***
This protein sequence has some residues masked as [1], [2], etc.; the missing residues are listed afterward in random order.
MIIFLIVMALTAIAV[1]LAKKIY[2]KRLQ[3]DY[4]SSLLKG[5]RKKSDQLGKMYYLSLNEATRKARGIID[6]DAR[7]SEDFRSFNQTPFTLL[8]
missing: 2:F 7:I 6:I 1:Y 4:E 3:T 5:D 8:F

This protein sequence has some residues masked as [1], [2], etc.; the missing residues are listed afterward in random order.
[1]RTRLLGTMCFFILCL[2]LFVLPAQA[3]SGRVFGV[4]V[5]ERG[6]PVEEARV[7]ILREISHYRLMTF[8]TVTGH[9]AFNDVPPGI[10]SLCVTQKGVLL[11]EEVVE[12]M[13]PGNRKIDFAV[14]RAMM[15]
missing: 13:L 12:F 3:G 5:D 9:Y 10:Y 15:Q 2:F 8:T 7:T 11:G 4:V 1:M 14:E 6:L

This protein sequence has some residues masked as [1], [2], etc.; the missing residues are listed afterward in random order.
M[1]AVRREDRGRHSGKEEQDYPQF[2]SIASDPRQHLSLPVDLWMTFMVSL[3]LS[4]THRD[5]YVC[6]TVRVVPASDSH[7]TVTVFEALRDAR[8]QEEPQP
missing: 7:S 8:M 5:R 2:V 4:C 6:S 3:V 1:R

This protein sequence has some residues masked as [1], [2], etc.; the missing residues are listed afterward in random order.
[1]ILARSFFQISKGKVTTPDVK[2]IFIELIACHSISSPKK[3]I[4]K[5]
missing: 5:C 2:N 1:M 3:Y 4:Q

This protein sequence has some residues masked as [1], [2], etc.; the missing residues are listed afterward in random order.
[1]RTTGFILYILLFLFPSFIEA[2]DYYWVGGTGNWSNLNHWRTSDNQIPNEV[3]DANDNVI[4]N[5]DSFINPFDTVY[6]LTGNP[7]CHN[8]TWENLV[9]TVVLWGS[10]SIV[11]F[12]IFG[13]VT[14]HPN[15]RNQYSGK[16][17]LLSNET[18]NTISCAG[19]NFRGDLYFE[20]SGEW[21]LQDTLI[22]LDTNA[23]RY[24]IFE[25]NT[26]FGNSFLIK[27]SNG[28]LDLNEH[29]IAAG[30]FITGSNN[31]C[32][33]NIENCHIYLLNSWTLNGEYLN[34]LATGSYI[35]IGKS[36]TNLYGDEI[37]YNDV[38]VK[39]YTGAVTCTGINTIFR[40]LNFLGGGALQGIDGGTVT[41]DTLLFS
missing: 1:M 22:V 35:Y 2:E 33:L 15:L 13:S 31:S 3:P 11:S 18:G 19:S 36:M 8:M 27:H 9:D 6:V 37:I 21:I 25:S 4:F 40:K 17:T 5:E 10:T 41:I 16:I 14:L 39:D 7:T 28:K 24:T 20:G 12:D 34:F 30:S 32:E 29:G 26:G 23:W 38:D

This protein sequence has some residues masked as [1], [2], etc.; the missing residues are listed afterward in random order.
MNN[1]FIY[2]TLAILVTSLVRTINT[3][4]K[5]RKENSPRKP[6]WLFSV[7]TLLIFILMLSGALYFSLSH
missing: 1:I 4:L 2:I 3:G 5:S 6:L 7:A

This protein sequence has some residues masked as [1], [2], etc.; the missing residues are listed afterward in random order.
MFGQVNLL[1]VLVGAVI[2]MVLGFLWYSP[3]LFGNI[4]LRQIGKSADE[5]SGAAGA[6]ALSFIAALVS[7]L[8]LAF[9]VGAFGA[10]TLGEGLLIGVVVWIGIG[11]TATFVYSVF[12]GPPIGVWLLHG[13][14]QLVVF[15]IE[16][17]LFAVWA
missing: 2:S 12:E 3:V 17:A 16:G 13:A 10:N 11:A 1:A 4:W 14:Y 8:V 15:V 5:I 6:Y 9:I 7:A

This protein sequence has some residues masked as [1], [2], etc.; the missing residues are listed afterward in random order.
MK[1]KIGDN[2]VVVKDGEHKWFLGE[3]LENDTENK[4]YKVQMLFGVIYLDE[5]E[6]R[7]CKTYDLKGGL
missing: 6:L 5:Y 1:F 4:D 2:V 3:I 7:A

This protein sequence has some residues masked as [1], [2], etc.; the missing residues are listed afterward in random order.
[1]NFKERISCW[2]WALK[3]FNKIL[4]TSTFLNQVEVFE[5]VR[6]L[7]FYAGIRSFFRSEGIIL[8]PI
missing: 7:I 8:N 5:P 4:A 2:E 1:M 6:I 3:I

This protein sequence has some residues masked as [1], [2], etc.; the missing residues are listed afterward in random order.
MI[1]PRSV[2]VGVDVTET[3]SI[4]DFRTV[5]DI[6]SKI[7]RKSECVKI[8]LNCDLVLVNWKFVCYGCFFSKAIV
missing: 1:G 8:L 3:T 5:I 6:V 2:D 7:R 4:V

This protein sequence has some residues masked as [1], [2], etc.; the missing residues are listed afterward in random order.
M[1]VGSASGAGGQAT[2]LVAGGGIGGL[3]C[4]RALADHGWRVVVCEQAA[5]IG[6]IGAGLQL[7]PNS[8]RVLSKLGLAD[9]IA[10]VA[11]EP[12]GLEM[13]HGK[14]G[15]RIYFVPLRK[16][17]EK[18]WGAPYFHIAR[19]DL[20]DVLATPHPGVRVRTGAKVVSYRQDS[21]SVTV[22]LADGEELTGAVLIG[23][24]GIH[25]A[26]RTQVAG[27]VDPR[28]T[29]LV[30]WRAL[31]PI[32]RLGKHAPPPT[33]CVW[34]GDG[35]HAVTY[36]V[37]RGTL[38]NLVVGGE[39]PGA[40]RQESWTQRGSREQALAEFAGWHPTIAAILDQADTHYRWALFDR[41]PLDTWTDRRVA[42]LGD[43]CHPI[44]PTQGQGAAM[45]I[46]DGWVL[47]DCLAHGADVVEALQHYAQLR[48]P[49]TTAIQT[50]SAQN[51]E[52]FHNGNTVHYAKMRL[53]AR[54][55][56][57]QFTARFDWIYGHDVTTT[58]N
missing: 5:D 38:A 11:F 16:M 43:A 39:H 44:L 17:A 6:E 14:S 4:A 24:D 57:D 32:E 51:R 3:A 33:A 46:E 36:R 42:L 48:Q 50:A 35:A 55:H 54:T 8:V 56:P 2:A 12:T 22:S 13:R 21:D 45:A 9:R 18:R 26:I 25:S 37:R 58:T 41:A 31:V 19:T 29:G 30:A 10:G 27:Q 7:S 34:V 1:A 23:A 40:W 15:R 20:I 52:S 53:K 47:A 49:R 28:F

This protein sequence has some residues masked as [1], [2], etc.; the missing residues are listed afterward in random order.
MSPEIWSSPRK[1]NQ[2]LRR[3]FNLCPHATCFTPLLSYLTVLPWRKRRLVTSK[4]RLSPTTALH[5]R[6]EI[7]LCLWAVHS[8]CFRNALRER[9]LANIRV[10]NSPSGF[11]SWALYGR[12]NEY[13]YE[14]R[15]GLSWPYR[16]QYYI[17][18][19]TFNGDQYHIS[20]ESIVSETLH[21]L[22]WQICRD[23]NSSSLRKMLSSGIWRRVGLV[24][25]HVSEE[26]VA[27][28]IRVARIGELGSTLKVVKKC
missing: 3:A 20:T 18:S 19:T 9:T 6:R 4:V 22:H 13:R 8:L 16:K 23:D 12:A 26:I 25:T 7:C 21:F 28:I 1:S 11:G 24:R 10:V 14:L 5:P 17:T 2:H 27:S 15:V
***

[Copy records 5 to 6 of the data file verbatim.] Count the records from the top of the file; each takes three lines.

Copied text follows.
This protein sequence has some residues masked as [1], [2], etc.; the missing residues are listed afterward in random order.
[1]RTTGFILYILLFLFPSFIEA[2]DYYWVGGTGNWSNLNHWRTSDNQIPNEV[3]DANDNVI[4]N[5]DSFINPFDTVY[6]LTGNP[7]CHN[8]TWENLV[9]TVVLWGS[10]SIV[11]F[12]IFG[13]VT[14]HPN[15]RNQYSGK[16][17]LLSNET[18]NTISCAG[19]NFRGDLYFE[20]SGEW[21]LQDTLI[22]LDTNA[23]RY[24]IFE[25]NT[26]FGNSFLIK[27]SNG[28]LDLNEH[29]IAAG[30]FITGSNN[31]C[32][33]NIENCHIYLLNSWTLNGEYLN[34]LATGSYI[35]IGKS[36]TNLYGDEI[37]YNDV[38]VK[39]YTGAVTCTGINTIFR[40]LNFLGGGALQGIDGGTVT[41]DTLLFS
missing: 1:M 22:V 35:Y 2:E 33:L 15:L 13:S 31:S 3:P 11:S 18:G 19:S 36:M 8:M 27:H 9:D 6:V 37:I 21:I 25:S 4:F 40:K 17:T 5:E 10:T 41:I 16:I 14:L 39:D 7:T 28:K 24:T 20:G 12:D 34:F 30:S 32:E 29:G 26:G 23:W 38:D

This protein sequence has some residues masked as [1], [2], etc.; the missing residues are listed afterward in random order.
MNN[1]FIY[2]TLAILVTSLVRTINT[3][4]K[5]RKENSPRKP[6]WLFSV[7]TLLIFILMLSGALYFSLSH
missing: 1:I 4:L 2:I 3:G 5:S 6:L 7:A